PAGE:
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Re: Open world value tests

From: Eric Prud'hommeaux <eric@w3.org>
Date: Tue, 24 Oct 2006 16:14:06 +0200
To: "Seaborne, Andy" <andy.seaborne@hp.com>
Cc: Steve Harris <steve.harris@garlik.com>, RDF Data Access Working Group <public-rdf-dawg@w3.org>
Message-ID: <20061024141406.GD4149@w3.org>

On Tue, Oct 24, 2006 at 10:07:22AM +0100, Seaborne, Andy wrote:
> 
> 
> 
> 
> -------- Original Message --------
> > From: Steve Harris <>
> > Date: 24 October 2006 09:34
> > 
> > On 23 Oct 2006, at 23:29, Eric Prud'hommeaux wrote:
> > 
> > > > > 
> > > > > These tests bring up the issue of how we test extensions. I
> think
> > > > > all we can do is test the bare language, writing tests that
> appear
> > > > > to label an extended implementation as "failed".
> > > > 
> > > > Right - these tests were written to capture "="/"!=" on both known
> > > > and unknown types, and what happens when an extension datatype is
> > > > known.  Not all the tests will be appropriate in the code DAWG
> test
> > > > suite. 
> > > > 
> > > > For testing extensions, how about separating the tests out into a
> > > > separate area?  At least, have different manifest files so that an
> > > > implementation can pick up the manifests and run the appropriate
> > > > ones.
> > > 
> > > I prefer labeling these tests in the manifest, ala:
> > > 
> > >         [ mf:name    "date-1" ;
> > > 	rdfs:comment	"Added type : xsd:date '='" ;
> > >            mf:action
> > >               [ qt:query  <date-1.rq> ;
> > >                 qt:data   <data-3.ttl> ] ;
> > >         mf:result  <date-1-result.srx> ;
> > > 	mf:requires xsd:date
> > 
> > +1
> 
> -1
> 
> Tests don't have URLs; manifests do have URLs.  Manifests are a unit of
> organisation of tests.

Sorry, I don't follow this.

> Having manifests that an implementer can't just pick up give to their
> test framework makes their life harder.  Are they testing with or
> without feature X?  And ours too - we will need to provide a set of
> tests we wish to get implementation reports on.  Pointing to manifests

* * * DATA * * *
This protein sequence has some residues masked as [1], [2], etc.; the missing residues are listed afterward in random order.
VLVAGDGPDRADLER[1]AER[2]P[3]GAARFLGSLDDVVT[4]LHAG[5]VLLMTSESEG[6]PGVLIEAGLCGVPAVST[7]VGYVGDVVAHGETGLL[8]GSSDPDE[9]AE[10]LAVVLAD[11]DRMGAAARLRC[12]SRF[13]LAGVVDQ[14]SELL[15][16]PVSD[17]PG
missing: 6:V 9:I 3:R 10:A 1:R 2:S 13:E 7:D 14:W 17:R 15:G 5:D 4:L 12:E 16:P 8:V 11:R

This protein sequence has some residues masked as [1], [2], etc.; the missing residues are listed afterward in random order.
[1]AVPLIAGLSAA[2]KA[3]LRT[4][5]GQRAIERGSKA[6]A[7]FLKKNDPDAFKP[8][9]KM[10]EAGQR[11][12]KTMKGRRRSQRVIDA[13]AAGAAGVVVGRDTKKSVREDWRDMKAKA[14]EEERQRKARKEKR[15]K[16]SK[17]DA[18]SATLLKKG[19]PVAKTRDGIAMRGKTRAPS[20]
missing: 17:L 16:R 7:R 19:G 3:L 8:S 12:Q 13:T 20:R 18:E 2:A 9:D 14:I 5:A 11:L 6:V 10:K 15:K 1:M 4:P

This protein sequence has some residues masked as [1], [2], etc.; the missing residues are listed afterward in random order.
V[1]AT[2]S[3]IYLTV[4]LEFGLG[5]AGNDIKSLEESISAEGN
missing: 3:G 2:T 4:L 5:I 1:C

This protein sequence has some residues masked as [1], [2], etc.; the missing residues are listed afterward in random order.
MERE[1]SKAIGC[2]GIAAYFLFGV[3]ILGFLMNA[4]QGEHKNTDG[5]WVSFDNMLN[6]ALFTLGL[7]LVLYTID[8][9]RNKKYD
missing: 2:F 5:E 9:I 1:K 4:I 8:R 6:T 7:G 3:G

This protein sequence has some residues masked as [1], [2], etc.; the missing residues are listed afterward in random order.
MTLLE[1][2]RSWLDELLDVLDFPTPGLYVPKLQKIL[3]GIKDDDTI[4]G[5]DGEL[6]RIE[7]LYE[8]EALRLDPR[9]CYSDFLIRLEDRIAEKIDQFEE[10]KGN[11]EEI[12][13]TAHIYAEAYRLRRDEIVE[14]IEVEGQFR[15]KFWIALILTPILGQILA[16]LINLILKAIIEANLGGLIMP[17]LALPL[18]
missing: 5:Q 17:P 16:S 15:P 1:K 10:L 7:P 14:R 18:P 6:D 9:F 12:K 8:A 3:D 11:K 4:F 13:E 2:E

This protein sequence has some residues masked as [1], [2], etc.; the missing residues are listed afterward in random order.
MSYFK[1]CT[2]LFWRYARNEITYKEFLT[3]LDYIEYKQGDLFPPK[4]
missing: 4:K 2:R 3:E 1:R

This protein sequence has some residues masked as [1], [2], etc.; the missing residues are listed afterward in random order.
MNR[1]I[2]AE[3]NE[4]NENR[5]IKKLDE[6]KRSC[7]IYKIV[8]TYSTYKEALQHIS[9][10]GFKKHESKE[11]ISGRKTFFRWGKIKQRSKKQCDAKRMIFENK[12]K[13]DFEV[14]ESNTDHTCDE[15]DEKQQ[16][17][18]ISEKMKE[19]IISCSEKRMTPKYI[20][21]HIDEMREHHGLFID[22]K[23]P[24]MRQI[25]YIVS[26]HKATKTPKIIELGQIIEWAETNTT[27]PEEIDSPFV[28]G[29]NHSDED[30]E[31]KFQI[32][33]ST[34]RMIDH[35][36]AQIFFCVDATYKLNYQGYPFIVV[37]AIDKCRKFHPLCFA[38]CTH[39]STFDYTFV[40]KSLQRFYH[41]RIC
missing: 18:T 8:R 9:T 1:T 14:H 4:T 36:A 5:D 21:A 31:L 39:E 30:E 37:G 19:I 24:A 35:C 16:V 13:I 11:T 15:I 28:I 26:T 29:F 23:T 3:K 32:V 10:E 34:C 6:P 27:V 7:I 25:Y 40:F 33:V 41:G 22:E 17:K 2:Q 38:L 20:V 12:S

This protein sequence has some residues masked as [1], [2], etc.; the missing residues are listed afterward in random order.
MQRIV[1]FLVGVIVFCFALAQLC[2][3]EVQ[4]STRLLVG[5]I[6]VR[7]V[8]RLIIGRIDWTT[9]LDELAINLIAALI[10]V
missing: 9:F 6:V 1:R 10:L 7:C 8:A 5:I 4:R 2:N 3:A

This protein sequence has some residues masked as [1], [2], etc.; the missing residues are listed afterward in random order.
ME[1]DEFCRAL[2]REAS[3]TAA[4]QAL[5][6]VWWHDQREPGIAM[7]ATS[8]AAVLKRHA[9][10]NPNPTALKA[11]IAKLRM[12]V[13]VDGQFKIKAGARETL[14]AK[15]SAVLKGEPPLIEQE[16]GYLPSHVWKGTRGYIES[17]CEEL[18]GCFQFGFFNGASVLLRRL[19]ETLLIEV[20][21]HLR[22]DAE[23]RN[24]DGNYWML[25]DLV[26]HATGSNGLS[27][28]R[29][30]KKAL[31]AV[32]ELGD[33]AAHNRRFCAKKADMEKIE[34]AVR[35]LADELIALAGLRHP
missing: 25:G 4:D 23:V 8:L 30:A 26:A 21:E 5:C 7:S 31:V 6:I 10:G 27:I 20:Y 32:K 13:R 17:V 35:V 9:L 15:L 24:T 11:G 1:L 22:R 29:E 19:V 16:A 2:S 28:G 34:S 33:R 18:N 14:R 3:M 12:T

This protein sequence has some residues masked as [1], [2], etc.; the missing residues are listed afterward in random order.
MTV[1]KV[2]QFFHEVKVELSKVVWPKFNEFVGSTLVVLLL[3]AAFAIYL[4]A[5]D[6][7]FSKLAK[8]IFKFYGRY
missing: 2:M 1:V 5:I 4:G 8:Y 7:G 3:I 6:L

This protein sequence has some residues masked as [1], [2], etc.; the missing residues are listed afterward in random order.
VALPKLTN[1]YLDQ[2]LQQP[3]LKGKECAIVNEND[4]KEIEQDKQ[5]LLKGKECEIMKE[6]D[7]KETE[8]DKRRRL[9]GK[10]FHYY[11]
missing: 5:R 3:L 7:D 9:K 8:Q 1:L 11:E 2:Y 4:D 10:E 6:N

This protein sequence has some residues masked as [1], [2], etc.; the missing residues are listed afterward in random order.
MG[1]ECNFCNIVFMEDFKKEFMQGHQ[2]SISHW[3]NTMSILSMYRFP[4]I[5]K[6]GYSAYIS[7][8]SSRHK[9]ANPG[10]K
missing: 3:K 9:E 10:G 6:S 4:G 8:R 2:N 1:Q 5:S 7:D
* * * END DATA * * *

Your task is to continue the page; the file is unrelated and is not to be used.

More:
> by URL is direct and simple.  
> 
> Pointing to one manifest that includes the relevant ones is even easier
> and that will reduce our workload overall.
> 
> Extra vocabulary might also be confusing: an implementer might well say
> "my system passed all the tests in manifest X" but not notice that there
> were some optional and some base tests.

I think it's safe to assume that anyone running the tests is loading
the manifest and executing the tests listed in the manifest rather
than searching the directory. Thus, I feel it's more reasonable to
make the test charactersitics processable in RDF.

We could try to additionally sequester the sets of tests that require
a particular type of extension, for instance, xsd:date or
geo:distance, into separate directories, but I think that any
non-extended tests, or tests requiring different extensions, could not
go into that directory. If we want to process exclusively by
directory, we couldn't expect a processor to know it should process
open-eq-0[1-6] and not the ones requiring support for xsd:date .
Ultimately, I feel strongly that the authoritative data should be in RDF,
not in directory names.

Right now, my algae tester gets one set of results for

      [ mf:name    "date-1" ;
	rdfs:comment	"Added type : xsd:date '='" ;
           mf:action
              [ qt:query  <date-1.rq> ;
                qt:data   <data-3.ttl> ] ;
        mf:result  <date-1-result.srx> ;
	mf:requires xsd:date ]

and another set for

      [ mf:name    "date-1" ;
	rdfs:comment	"Added type : xsd:date '='" ;
           mf:action
              [ qt:query  <date-1.rq> ;
                qt:data   <data-3.ttl> ] ;
        mf:result  <date-no-date-1-result.srx> ]

> PS Processing that style in SPARQL would require testing for the absense
> of a triple pattern involving mf:requires :-)

No more than qt:data . As I find qt:data actions, I add the data to my
database. As I find mf:requires, I enable support for that requirement.

-- 
-eric

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Received on Tuesday, 24 October 2006 14:13:29 GMT

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